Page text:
Virtual Tour

The Economics and Politics of the Vesuvian Cities – Saturday 9 January

Saturday 9 January


With Dr. Eireann Marshall

The eruption of AD 79 which buried Pompeii and Herculaneum preserved uniquely important evidence for the political, religious and economic lives of the cities. The 11,000 or so graffiti found in Pompeii include a number of electioneering posts, which, along with the numerous surviving inscriptions, allow us to gauge the political behaviour of citizens of small Roman cities. We also are able to gauge the kinds of jobs ordinary people in the Roman world would have had, as well as the importance of money to the economy, thanks to archaeological evidence such as the banker Caecilius Jucundus’ wax tablets and the discovery of daily takings in taverns and fulleries.

Tombs and houses provide crucial information about the ranks and social distinctions of the inhabitants of Roman towns, enabling us to see how the Pompeii was dominated by freedmen in the last decades of its existence. The importance of religion and its ritualistic nature are also very clear in the Vesuvian cities, from the ever present lararia, or family altars, to the many shrines and temples. This lecture explores the way in which the economies of Pompeii and Herculaneum were surprisingly modern and complex and the way in which the cities had diverse cults, something which may be attributed to their mixed populations.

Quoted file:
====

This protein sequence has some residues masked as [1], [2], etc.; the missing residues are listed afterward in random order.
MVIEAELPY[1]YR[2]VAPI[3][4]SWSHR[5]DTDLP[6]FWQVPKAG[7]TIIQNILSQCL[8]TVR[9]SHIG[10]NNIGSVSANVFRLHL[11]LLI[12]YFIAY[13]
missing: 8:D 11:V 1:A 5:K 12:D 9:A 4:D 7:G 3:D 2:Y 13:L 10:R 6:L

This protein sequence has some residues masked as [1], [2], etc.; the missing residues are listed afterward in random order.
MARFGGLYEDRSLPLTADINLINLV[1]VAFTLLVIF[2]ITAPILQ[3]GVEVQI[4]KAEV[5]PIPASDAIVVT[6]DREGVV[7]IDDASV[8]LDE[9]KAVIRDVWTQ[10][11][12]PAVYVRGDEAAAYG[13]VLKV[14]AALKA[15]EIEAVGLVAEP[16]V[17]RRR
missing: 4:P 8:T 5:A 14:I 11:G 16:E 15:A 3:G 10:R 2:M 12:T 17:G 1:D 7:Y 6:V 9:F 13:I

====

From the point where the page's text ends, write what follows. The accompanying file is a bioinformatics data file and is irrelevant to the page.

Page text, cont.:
Virtual Tour

Our virtual tours cover a wide array of historical and art-history topics, ranging from antiquity to the early modern period. We explore a variety of historical topics, from the every day life in ancient and early modern cities to representations of power. Exploring both world famous sites and those unknown to most, these lectures will bring history and the history of art to life through tailor made HD filming, as well as perceptive lecturing and lively discussions.

The virtual tours last 60 minutes followed by another 30 minutes of Q&A with our lecturers who will be delighted to answer any of your questions live.

Your Lecturer

Dr Eireann Marshall

Dr Eireann Marshall is a Research Associate and Associate Lecturer with the Open University. She has published a number of articles on Ancient North Africa, and co-edited volumes on 'Death and Disease in the Ancient City' and ‘Women’s influence on Classical Civilisation’. Eireann has led many tours for specialist tour operators, to Italy and North Africa. In 2019 she was awarded Wanderlust Magazine's Top History & Culture Guide at its World Guide Awards.

Event Details

Date: 9 January 2021

Start time: 10:00 GMT

End time: 11:30 GMT

Venue: Zoom Webinar


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